Filibusterer Rand Paul draws praise from liberals

Sen. Rand Paul, R-Ky., leaves the floor of the Senate after his filibuster of the nomination of John Brennan to be CIA director on Capitol Hill in Washington, early Thursday, March 7, 2013. Senate Democrats pushed Wednesday for speedy confirmation of...
Sen. Rand Paul, R-Ky., leaves the floor of the Senate after his filibuster of the nomination of John Brennan to be CIA director on Capitol Hill in Washington...

Filibusters and drones have the ability to create some strange political bedfellows.

Rand Paul, the Republican senator and Tea Party favorite, gave a nearly 13 hour filibuster speech on Wednesday, highlighting his concerns about President Obama’s drone policy. And now, he's being touted as a hero even by some on the left. It's a pretty stark turn for a lawmaker who has criticized the Civil Rights Act, has spoken out against abortion, wants to basically eliminate the Department of Education, and opposes any government involvement in health care.

The filibuster was enacted by the Kentucky lawmaker to block the Senate confirmation of John Brennan’s nomination to CIA director. His criticism keyed in on the possible use of drones against targets in the United States. It began when Attorney General Eric Holder, earlier this week in a letter to Paul, would not rule out a drone strike against an American on U.S. territory.  Critics argue that the legal ground for such extrajudicial killing via drones is tenuous, in addition to privacy concerns.

"It is possible I suppose to imagine an extraordinary circumstance in which it would be necessary and appropriate under the Constitution and applicable laws of the United States for the President to authorize the military to use lethal force within the territory of the United States," wrote Holder.

In response, Paul held the filibuster, declaring “I will speak until I can no longer speak." He added, “I will speak as long as it takes, until the alarm is sounded from coast to coast that our Constitution is important, that your rights to trial by jury are precious, that no American should be killed by a drone on American soil without first being charged with a crime, without first being found to be guilty by a court.”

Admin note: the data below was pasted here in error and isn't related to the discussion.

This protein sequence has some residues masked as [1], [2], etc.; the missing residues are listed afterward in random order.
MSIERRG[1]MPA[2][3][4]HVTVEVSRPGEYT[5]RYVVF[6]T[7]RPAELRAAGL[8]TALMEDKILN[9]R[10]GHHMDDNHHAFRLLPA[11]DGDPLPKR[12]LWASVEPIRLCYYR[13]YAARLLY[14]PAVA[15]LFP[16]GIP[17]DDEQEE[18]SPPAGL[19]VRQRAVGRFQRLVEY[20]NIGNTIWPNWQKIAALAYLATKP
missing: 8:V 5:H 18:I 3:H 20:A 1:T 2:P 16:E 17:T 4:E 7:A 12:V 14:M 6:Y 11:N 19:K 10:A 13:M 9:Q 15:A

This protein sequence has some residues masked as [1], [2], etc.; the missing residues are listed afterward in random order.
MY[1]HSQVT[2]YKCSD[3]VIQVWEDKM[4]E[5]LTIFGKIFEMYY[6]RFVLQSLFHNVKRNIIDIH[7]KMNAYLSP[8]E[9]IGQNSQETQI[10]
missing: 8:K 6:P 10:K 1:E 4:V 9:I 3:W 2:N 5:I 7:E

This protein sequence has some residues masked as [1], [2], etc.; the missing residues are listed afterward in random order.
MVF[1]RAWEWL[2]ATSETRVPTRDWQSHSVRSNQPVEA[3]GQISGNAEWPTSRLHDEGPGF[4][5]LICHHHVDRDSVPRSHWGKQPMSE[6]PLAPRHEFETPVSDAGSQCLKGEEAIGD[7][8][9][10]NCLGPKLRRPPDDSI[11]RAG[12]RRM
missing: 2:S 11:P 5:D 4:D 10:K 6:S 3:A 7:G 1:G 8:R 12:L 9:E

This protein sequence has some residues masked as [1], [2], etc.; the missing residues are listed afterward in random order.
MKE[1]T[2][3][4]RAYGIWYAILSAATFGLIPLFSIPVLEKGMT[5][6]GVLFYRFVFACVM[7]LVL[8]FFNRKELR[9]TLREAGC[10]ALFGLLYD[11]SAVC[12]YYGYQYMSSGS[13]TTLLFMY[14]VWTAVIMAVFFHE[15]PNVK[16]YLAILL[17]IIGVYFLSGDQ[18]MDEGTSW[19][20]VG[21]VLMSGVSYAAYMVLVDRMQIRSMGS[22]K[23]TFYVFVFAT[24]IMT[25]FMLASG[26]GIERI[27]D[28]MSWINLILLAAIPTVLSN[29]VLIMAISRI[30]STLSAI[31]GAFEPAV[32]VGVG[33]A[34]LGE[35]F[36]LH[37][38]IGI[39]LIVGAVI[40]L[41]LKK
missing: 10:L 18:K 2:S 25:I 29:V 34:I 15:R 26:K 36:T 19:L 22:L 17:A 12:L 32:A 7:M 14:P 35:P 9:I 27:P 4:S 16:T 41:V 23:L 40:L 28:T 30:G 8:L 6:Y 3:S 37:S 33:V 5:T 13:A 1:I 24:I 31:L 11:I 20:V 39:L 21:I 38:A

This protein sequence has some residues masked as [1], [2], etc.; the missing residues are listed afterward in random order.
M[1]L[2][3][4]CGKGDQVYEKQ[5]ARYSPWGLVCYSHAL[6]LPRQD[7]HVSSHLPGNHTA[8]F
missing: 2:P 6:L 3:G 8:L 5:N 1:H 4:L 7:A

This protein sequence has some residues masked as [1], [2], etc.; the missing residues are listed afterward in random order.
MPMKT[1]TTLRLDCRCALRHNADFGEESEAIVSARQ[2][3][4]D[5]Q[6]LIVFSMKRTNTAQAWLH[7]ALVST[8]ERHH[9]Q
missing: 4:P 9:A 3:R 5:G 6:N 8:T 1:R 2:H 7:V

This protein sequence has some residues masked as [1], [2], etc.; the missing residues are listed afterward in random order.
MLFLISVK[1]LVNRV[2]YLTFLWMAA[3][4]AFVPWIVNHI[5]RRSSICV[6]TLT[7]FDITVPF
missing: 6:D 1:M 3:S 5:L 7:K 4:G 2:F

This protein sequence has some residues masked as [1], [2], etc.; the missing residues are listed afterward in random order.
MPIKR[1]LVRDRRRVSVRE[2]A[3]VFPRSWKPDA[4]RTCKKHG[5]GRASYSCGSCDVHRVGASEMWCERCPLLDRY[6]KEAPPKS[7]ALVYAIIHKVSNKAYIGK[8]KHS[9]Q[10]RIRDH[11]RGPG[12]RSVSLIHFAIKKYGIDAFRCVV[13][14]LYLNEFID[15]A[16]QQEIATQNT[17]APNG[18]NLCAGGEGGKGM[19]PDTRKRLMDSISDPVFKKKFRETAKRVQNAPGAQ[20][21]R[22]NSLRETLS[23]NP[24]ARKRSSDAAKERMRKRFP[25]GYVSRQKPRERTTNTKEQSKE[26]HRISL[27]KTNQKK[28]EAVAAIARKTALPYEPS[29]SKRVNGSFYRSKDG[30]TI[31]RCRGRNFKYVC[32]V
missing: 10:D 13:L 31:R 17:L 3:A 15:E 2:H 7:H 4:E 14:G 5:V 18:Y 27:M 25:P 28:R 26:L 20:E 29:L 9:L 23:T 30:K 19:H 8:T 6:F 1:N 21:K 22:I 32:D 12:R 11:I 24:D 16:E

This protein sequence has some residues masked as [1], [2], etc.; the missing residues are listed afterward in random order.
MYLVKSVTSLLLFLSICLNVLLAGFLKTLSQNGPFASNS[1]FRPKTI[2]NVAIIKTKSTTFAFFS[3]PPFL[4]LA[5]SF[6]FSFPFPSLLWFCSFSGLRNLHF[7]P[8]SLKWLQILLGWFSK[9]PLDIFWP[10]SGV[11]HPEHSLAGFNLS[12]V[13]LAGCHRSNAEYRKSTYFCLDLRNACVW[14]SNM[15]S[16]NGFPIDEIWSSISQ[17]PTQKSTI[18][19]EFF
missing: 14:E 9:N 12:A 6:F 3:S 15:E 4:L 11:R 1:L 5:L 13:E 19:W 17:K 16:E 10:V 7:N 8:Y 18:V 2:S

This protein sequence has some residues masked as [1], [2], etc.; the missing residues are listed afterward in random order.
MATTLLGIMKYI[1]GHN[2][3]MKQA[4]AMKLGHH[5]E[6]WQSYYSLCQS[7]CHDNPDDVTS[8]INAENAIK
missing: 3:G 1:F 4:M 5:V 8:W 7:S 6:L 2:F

The American Civil Liberties Union praised Paul’s efforts. In a statement to, Christopher Anders, the organization's senior legislative counsel said Paul took a "courageous and historic stand" by filibustering. He added, "All Americans, regardless of party, should join Sen. Paul in his demand that the scope of the president's claim of authority to kill people away from any battlefield, including American citizens."

Code Pink, a left-wing, anti-drone group tweeted “Let’s go, left and right, to @SenRandPaul office…Thank him for #filibuster #standwithrand,” alongside a picture with three supporters thanking the Tea Partier.

Even liberal comedian Jon Stewart gave props to Paul, saying on The Daily Show that “I can’t say that I agree with Rand Paul about everything, but as issues go, drone oversight is certainly one worth kicking up a fuss for.”

Many Democrats were absent for Paul’s filibuster, but not Sen. Ron Wyden, a libertarian-minded Democrat from Oregon. “It’s my view that the senator from Kentucky has made a number of important points,” he said, but added he would support Brennan’s nomination.

Paul’s epic filibuster still fell short of the record set by Sen. Strom Thurmond, who railed against the Civil Rights Act in 1957 for more than 24 hours.

His speech brought the issue of filibuster reform back into the limelight. In December, the Democrats railed against the abuse of a one-time important tool to give the minority party a voice. Critics argued that senators--primarily the GOP--are using it as tactic to avoid progress on bills. The senate earlier this year agreed to a watered down version, but it still takes 60 votes from the 100 senators to stop a filibuster.

Several GOPers ripped Paul’s filibuster on Thursday.

Arizona Sen. John McCain said “I don’t think what happened yesterday was helpful to the American people…What we saw yesterday is going to give ammunition to those who say the rules of the Senate are being abused.”

Sen. Lindsey Graham of South Carolina also criticized Paul, showing a chart showing the number of Americans killed in the United States by al-Qaeda (2,958) and by drones (zero).